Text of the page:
A larger, high-tech version of the Everbrights we used as little kids. This larger Everbright is basically a giant toy equipped with lights that change color when you twist them and light up when you touch them. Everbright explained that they "just wanted to make something beautiful" and I would agree that even though this is a product mostly designated for the commercial industry, it also could function well in an art's context. The object itself has the potential to be quite beautiful and the idea that the the object can be controlled by touch has powerful connotations pertaining to human kind's relationship to machine.
This stroller follows its owner around and automatically breaks when it senses it is within close proximity to another object. The project was inspired by a comment on Facebook that stated that strollers should have breaks to prevent accidents. Volkswagen responded to this remark by adopting this project and designing a stroller that not only breaks, but follows its owner using an adaptive cruise control sensor to measure the distance of the person or thing in front of it. This product is very useful and convenient for parents. It ensures that their stroller will always be close at hand and that it will never crash into anything should someone let it out of their sight. There's also an incredible joy to this project seeing as it's hilarious in its surrealism and mysticism. Seeing a stroller ghostly follow its owner is definitely not something I'm used to.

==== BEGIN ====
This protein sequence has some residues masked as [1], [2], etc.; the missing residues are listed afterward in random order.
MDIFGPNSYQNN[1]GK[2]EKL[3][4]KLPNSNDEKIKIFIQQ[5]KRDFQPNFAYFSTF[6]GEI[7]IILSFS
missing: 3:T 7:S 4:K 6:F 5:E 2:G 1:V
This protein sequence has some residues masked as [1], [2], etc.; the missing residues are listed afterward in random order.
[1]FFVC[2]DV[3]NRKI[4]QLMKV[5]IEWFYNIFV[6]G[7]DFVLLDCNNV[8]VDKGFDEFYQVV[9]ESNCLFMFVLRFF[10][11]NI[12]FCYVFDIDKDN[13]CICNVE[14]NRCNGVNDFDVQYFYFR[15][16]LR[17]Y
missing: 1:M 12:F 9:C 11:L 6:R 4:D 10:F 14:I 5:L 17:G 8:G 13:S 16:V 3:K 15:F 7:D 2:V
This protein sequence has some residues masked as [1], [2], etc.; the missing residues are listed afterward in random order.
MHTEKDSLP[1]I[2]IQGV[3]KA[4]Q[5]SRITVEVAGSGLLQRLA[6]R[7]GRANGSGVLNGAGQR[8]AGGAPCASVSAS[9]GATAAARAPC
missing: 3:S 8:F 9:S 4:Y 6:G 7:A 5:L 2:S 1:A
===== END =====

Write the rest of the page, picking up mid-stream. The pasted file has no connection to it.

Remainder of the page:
A piece by new media artist Kyle McDonald. The device is an eavesdropping lamp that can easily screw into any light fixture. The lamp picks up on snippets of conversation from members of the general public and posts them to Twitter. The device itself is very simple--composed of a Raspberry Pi, an LED light source, and some type of mic amp. What is important about this project its context. McDonald took a simple fixture and used it to create an online anonymous community--a summary of the public's discussions and interests live tweeted on the internet.
Kits designed to enable students and researchers to simulate real space experiments before sending their code to satellites in space. The kit comes with a large selection of sensors and is well documented, including prebuilt exercises. What's great about this project is that it is very accessible. It's relatively cheap and uses the basics of circuitry to envision new inventions for discovering information about space. Ardusat increases the number of people able to explore aspects of our solar system. It is not only a gadget used for discovery, but is in itself a platform. The more research, the better.
Making Things Interactive (MTI) is a studio course based on physical prototyping and computing. You will develop novel sensing, interaction and display techniques through projects and short assignm...more